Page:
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Pakistan’s inflation increases to 9% in September

Higher food item prices push the inflation up

Reporting | - Posted: Oct 3, 2020 | Last Updated: 2 months ago
Posted: Oct 3, 2020 | Last Updated: 2 months ago
Pakistan’s inflation increases to 9% in September

Photo: File

Inflation increased to 9% in September from August’s 8.2%, according to information shared by the Pakistan Bureau of Statistics (PBS).

The PBS calculates the inflation rate by measuring the prices of a basket of 480 common goods and services, such as the cost of education, house rent, utility bills and food and beverages. An increase in the inflation rate means the prices of goods and services have increased.

Higher food item prices such as tomatoes, wheat and potatoes pushed the inflation up during September this year, said senior research analyst Karim Punjani.

“The rural inflation has been higher in September as compared to urban. It is because the rural inflation depends more on food items,” Punjani said.

The rural inflation increased by 11.1% as compared to urban inflation of 7.7%.

He added that the inflation during the month was more due to supply than demand. Inflation generally increases due to demand. But the monsoon damaged crops and also disrupted logistics, which pushed the prices up for essential goods. Moreover, wheat and sugar prices also went up.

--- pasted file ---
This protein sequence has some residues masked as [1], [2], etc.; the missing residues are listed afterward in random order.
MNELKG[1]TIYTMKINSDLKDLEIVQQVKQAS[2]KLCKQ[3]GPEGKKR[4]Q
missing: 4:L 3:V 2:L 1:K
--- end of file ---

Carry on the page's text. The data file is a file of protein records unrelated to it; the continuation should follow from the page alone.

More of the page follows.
What can be done to keep inflation in check?

Increasing policy or interest rates is the most important tool for a country’s central bank to leash inflation. Higher interest rates help curtail spending by people and companies. It in turn reduces demand, which tends to bring down prices.

However, Punjani thinks the State Bank will not have the luxury to increase interest rates to keep inflation in check.

“There’s growth [in the economy] but it has not happened across the board. Some sectors have shown growth but not all. The State Bank may not think of increasing interest rates any time soon unless the economy shows sustainable growth,” he said. 

The International Monetary Fund (IMF) programme for Pakistan, which has been temporary dismantled till December this year after the country went into lockdown due to the coronavirus pandemic earlier this year, may resume from January.  

Punjani says the resumption in the programme may cause energy prices to swell, which also increase inflation.

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